By Samantha L. Quigley
American Forces Press Service
Aug. 24, 2009 - Providing security is a key component of President Barack Obama's strategy for Afghanistan, the chairman of the Joint Chiefs of Staff said on NBC's "Meet the Press" yesterday. "The strategy really focuses on defeating al-Qaida and their extremist allies," Navy Adm. Mike Mullen said. "That's very specific, and that includes the Taliban."
Mullen said part of that strategy focuses on security for the Afghan people, because improving security will help the country move in the right direction.
"To the degree that the Afghan people's security and the ability to ensure that a safe haven [for terrorists] doesn't recur in Afghanistan, there is focus on some degree of making sure security is OK, making sure governance moves in the right direction, and developing an economy, which will underpin their future," Mullen said. "From a military perspective, I believe we've got to start to turn this thing around from a security standpoint in the next 12 to 18 months.
"I think after that we'd have a better view of how long it's going to take and what we need to do," he added.
Army Gen. Stanley A. McChrystal, who commands nearly 90,000 U.S. and NATO troops in Afghanistan, was charged with assessing the situation on the ground and offering insight into how long it might take. That assessment is expected in the next two weeks, Mullen said.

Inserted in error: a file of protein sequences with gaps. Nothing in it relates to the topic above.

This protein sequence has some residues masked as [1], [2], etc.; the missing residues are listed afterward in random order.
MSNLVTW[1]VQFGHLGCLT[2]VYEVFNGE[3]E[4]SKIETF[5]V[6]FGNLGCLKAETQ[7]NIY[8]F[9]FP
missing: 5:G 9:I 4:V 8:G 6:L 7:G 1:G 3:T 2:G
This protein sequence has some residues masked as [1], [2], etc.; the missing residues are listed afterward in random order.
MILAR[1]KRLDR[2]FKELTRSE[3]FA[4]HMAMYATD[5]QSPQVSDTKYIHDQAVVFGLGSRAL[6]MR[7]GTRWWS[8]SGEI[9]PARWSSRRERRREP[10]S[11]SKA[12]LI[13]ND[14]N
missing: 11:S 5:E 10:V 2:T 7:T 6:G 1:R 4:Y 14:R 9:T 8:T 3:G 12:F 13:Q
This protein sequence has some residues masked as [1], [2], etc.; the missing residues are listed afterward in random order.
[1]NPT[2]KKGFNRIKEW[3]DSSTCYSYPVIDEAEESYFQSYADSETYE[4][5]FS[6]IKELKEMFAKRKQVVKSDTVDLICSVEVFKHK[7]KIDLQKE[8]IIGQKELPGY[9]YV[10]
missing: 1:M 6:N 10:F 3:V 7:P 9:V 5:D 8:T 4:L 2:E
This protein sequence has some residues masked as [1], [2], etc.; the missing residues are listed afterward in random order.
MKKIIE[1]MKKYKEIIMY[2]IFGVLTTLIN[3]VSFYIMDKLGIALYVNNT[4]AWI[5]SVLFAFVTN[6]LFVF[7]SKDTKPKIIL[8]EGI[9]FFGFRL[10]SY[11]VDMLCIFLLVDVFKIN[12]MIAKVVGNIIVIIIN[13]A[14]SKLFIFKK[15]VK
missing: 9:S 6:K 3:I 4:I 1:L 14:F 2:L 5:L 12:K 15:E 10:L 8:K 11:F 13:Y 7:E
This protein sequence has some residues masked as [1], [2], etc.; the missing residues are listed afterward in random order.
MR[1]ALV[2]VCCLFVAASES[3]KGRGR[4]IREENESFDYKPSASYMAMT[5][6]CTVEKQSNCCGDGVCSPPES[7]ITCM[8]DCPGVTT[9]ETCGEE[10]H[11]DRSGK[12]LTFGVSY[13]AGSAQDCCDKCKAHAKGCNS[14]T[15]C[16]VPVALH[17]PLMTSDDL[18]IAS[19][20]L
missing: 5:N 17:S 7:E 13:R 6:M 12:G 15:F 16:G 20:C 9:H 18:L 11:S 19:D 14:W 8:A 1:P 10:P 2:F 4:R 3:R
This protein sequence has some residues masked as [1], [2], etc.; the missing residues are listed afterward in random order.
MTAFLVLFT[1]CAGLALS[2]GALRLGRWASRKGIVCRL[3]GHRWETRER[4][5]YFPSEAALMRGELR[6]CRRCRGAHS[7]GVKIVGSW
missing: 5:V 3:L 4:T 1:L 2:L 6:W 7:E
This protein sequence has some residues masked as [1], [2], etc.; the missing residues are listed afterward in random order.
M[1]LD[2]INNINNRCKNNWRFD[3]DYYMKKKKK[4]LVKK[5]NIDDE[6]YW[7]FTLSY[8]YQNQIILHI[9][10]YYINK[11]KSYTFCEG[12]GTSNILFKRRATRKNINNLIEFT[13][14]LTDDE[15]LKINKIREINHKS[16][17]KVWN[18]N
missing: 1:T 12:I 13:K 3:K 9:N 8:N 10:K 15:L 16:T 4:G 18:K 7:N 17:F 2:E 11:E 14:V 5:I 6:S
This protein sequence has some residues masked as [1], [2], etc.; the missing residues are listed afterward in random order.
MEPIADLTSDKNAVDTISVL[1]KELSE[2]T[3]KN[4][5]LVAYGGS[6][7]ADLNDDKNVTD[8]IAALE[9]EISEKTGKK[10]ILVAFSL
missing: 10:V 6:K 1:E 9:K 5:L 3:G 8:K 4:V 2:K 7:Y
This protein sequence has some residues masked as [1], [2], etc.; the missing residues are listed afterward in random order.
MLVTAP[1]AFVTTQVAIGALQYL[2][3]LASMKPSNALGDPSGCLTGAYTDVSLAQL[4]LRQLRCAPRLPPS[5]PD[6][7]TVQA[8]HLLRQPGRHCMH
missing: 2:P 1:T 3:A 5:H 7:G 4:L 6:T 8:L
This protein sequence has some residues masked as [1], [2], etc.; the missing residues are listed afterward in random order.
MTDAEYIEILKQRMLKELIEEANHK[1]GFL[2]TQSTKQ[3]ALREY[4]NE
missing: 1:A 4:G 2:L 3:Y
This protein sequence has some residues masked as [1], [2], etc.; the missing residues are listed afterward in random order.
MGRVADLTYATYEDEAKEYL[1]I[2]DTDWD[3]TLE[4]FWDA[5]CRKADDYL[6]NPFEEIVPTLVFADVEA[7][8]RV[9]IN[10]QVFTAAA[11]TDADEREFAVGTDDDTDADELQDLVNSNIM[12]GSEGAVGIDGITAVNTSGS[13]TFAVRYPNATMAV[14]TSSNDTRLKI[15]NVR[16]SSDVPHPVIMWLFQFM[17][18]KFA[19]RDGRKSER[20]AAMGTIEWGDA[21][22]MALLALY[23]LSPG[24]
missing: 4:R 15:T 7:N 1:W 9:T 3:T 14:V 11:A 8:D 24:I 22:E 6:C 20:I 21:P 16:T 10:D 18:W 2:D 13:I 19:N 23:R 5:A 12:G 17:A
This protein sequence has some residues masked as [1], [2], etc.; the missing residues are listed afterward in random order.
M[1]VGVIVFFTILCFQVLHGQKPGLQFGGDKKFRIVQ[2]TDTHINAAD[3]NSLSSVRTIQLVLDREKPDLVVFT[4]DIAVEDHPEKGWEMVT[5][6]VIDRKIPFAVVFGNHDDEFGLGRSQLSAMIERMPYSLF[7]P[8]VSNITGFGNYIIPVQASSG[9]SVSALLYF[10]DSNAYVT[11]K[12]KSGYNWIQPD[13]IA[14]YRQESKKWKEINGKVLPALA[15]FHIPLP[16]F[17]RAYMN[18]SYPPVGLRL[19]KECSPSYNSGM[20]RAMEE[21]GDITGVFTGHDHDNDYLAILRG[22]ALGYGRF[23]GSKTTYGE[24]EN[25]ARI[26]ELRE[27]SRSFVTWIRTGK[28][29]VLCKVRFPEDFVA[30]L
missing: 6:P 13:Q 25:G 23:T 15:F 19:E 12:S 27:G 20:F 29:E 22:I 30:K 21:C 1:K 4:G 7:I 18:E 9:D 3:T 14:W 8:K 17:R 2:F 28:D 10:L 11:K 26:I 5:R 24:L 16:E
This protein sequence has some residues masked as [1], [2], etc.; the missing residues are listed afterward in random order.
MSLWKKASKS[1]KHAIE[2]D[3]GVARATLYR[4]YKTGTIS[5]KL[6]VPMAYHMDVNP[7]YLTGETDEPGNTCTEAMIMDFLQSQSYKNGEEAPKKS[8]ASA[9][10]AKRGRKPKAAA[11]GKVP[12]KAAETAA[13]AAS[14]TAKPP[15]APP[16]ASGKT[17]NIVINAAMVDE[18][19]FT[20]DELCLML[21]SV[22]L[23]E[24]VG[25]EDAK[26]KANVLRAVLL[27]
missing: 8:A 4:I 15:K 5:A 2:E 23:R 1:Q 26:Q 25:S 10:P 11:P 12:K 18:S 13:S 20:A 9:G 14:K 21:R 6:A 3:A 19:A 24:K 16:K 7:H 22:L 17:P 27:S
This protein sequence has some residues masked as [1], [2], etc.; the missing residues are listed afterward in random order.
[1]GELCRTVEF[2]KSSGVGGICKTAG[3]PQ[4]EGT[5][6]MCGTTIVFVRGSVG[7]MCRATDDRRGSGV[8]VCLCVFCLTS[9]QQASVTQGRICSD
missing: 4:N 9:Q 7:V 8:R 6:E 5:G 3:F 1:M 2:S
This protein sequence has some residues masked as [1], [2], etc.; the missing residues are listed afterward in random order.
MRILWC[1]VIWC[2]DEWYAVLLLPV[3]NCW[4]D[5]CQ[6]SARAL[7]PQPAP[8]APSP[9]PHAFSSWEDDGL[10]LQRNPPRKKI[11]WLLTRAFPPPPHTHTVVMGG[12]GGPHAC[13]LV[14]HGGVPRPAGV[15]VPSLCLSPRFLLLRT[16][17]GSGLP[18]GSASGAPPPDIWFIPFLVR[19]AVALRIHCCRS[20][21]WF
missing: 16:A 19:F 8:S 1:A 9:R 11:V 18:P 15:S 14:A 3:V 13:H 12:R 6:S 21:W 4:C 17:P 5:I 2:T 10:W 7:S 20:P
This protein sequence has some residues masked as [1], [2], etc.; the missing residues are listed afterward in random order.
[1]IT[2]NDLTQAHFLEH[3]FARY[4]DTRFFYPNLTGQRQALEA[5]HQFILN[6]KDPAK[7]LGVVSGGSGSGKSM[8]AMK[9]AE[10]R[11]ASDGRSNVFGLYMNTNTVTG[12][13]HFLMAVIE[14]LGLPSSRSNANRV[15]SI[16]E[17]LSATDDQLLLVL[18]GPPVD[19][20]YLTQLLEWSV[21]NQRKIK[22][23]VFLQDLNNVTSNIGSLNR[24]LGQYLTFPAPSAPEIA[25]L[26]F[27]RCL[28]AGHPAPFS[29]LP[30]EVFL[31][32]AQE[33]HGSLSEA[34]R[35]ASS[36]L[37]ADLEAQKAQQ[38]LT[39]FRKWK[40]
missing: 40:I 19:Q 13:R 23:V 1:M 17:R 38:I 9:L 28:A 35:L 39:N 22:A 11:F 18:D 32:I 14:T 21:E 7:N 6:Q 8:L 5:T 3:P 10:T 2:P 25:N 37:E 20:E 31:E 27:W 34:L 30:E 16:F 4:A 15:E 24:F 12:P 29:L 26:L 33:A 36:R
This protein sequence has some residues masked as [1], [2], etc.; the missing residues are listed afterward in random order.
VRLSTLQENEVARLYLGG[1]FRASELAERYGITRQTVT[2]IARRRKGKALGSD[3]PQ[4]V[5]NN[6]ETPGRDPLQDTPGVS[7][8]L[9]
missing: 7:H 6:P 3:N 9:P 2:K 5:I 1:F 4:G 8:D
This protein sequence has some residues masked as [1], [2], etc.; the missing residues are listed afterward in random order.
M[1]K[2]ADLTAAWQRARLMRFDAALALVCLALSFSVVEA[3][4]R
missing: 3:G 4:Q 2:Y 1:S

"The assessment ... won't specifically deal with requirements for additional resources," he said. "We'll deal with whatever additional resources might be required subsequent to that in the normal process.
"I think when we look at the strategy the president has laid out, look at what General McChrystal says he needs in order to carry out that strategy, my recommendation to the president will be based on getting the resource/strategy match absolutely correct," Mullen added.
In the meantime, Afghanistan took a step toward a brighter future when its citizens cast their votes Aug. 20 for the country's next president and provincial council, U.S. Ambassador to Afghanistan Karl Eikenberry said on "Meet the Press." It was the first Afghan-led presidential and provincial council election in more than 30 years.
"If we look back over the history of Afghanistan over the last 30 years, we have civil war, we have occupation, we've got a complete collapse of governance and rule of law, which sets the conditions then for Afghanistan to be a state controlled by international terrorism," Eikenberry said. "So this election that's just been completed, yes, it was a very difficult election, but it's an opportunity ... for renewal of the trust and the bonds between the people of Afghanistan and their government."
Though a successful election is progress, the ambassador said that the Afghan National Army and the Afghan National Police also need to be much more capable of providing for the security of their own population.
"Progress looks like a government of Afghanistan that's able to tend much more to the needs of their people, to provide reasonable services to them [and] to provide security for them," Eikenberry said. "Progress looks like a region in which there is more cooperation."